Cosmological Redshift and metric expansion
AbstractDreamer replied to AbstractDreamer's topic in Astronomy and Cosmology
Yes the relationship between frequency and wavelength automatic. But wavelength is a measure of space, which we allow to expand as described by the FLRW metric, and frequency is a measure of time... which apparently cant expand (specifically in the case of cosmological redshift and not in the case of dilation). Why? Spacetime is a continuum. Why, in the case of interpreting cosmological redshift, is it not a continuum? If there are no viable alternatives, then it is the only viable interpretation. Which is rather surprising considering there is no evidence for space expansion other than cosmological redshift observations. We observe cosmological wavelengths redshifted in 1912, we theorise space can expand, we develop a model (FLRW) to match redshift observations based on that in 1922. We can use the model to match subsequent observations based on the same assumptions. But we cannot then go and claim the model and the mathematics proves space expands. In analogy: Newton observed an apple fall, he theorised gravity as a force, he developed models and maths to match his "falling" observations. We can use the model to match subsequent observations and make predictions rather accurately in most circumstances. But you cannot use Netwon's law to claim gravity is a force. Why is that? Why must there be no time dilation? What is it about cosmological redshift observations that says space expands but time does not dilute? If relative motion can dilate time, why should nonrelative motion not? Why are we applying "classical reasoning" to cosmological redshift observations?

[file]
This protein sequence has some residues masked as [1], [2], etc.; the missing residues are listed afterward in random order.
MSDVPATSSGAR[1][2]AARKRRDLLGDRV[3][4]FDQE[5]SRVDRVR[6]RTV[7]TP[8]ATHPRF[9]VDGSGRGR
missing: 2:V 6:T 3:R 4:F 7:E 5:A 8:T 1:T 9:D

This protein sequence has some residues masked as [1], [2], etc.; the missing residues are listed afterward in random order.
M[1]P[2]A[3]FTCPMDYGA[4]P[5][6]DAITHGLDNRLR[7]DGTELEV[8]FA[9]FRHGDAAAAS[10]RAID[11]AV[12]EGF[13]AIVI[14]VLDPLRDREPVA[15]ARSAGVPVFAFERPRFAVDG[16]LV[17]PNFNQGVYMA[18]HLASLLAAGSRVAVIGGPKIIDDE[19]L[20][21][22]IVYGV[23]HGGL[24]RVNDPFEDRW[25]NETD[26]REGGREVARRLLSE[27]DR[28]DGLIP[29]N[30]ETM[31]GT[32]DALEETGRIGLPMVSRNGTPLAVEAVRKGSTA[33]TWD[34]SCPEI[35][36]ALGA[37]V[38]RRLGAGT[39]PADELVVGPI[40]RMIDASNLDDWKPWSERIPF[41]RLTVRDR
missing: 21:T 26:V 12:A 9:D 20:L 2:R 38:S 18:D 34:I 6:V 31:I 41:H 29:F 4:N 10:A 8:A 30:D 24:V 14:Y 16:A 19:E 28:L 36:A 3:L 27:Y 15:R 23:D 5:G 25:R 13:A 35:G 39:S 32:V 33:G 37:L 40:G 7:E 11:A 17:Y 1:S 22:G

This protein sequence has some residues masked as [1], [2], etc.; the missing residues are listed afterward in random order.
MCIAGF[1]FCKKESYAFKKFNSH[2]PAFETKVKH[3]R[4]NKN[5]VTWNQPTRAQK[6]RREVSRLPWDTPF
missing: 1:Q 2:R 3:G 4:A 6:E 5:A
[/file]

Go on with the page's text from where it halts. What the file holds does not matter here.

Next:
Cosmological Redshift and metric expansion